Landmarks Preservation Commission Designates Two New Historic Buildings in Manhattan

View of the Holyrood Episcopal Church-Iglesia Santa Cruz - Photo courtesy of he New York Landmarks ConservancyView of the Holyrood Episcopal Church-Iglesia Santa Cruz - Photo courtesy of he New York Landmarks Conservancy

Two buildings in Manhattan are now official historic landmarks following designation by the Landmarks Preservation Commission (LPC). The Commissioners unanimously voted to designate The Educational Building at 70 Fifth Avenue in Greenwich Village and the Holyrood Episcopal Church-Iglesia Santa Cruz at 715 West 179th Street in Washington Heights.

The LPC considers both buildings as architecturally, historically, and culturally significant to the diverse built-up environment of New York City.

“LPC is committed to ensuring diversity and inclusion in our designations,” said Landmarks Preservation Commission chair Sarah Carroll. “As part of our equity framework launched earlier this year, we are prioritizing designations like 70 Fifth Avenue and Holyrood Episcopal Church-Iglesia Santa Cruz, to make sure that we are telling the stories of all New Yorkers.”

View of The Education Building at 70 Fifth Avenue - Photo courtesy of the Greenwich Village Society for Historic Preservation

View of The Education Building at 70 Fifth Avenue – Photo courtesy of the Greenwich Village Society for Historic Preservation

The 12-story educational building was originally completed in 1914 by architect Charles A. Rich in Beaux-Arts style. Located on the southwest corner of West 13th Street, the structure was initially occupied by Ginn & Company, whose co-founder George Arthur Plimpton developed the property. Upper levels of the building were occupied by a number of social reform organizations including the headquarters of the National Association for the Advancement of Colored People (NAACP). The latter occupied the fifth floor from 1914 to 1923.

The L-shaped office building features a white brick and stone façade with much of the original ornamentation still intact. This includes door surrounds, pilasters, composite capitals, relief panels, keystones, rounded pediments, and the masonry cornice. The building was renovated in 2006 and is currently part of the Shelia C. Johnson Design Center at the Parsons School of Design.

“Today’s vote recognizes the contributions the NAACP and other prominent civil rights organizations made at 70 Fifth Avenue,” said City Council Speaker Corey Johnson. “I want to thank the Landmarks Preservation Commission for designating this historically significant building, which will now be protected for generations to come.”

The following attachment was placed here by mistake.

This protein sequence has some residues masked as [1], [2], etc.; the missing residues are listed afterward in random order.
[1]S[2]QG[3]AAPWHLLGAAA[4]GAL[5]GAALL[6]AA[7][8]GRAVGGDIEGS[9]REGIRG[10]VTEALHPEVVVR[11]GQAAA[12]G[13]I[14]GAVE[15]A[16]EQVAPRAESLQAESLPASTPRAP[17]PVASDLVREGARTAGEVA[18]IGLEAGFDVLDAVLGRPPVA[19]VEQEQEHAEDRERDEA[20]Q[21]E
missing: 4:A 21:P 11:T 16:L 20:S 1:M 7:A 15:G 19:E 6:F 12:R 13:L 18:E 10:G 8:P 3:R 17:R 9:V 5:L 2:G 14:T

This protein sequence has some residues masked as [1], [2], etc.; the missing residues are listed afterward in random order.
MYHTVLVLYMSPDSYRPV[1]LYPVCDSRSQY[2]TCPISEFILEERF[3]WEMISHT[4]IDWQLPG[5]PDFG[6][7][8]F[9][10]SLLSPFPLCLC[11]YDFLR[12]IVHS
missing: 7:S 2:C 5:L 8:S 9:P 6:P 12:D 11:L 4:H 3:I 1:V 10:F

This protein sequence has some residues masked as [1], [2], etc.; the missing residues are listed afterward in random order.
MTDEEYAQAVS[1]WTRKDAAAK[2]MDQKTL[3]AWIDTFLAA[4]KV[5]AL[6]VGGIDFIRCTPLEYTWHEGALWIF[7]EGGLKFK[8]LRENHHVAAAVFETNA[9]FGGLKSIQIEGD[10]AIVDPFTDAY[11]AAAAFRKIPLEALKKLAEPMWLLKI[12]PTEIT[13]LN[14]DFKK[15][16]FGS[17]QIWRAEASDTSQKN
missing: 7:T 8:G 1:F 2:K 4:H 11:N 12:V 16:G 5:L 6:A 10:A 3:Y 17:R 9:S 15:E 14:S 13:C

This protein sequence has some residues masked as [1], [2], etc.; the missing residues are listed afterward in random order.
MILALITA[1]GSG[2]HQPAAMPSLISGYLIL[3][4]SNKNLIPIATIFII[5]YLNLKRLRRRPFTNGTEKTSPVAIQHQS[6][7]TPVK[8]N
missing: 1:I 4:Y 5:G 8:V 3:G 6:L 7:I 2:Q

View of the Holyrood Episcopal Church-Iglesia Santa Cruz - Photo courtesy of The Landmarks Preservation Commission

View of the Holyrood Episcopal Church-Iglesia Santa Cruz – Photo courtesy of The Landmarks Preservation Commission

Built between 1911 and 1916, Holyrood Episcopal Church is a Gothic Revival-style structure designed by the architectural firm of Bannister & Schell. The building is constructed of rough-faced stone with decorative terra cotta details and a prominent arched stained glass window at the front. The church has adapted to serve a largely Latino community from the Dominican Republic, Puerto Rico, and other Spanish-speaking countries. In response to the area’s blossoming Dominican population, the church provides facilities for the Dominican Women’s Development Center, an independent nonprofit that advances gender equality, social justice, and education.

To better reflect its role in the surrounding community, the church changed its historic name to add a Spanish translation in 2012. The church is now colloquially known as the Holyrood Church–Iglesia Santa Cruz.

“For over 125 years Holyrood Church-Iglesia Santa Cruz has been the heart and soul of Washington Heights,” said Father Barrios of Holyrood Church-Iglesia Santa Cruz. “We believe that the beauty of being a landmark is defined not only by the beauty of its physical structure but also by its ability to allow the community to have access to enjoy this space as a zone of liberation to reaffirm and accompany them in their daily struggles. Hence, we are proud to move our church into this new phase of interconnectedness and interdependence with the community.”

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6 Comments on "Landmarks Preservation Commission Designates Two New Historic Buildings in Manhattan"

  1. David in Bushwick | May 19, 2021 at 8:18 am | Reply

    Excellent news. I’ve noticed 70 Fifth Avenue many times with that remarkable long, skinny massing through the block.
    LPC needs to not only think about individual buildings, but clusters of buildings that better illustrate New York’s unique history and design.

  2. Hooray for Holyrood..beautiful.

  3. It is always good to hear this. It’s a pity that so many beautiful and significant buildings are not made historical, leading to their demise. But, at least these two won’t.

  4. Holyrood is probably better than whatever would replace it, but how many would be gothic churches need to be preserved in the city? I fail to see its particular merit.

    • Maybe if a neighborhood like a Washington Heights has been overlooked a bit for landmarks, then the LPC might be ‘slightly’ more generous.

  5. Super good news.
    Always happy to hear when LPC does something good for the City.

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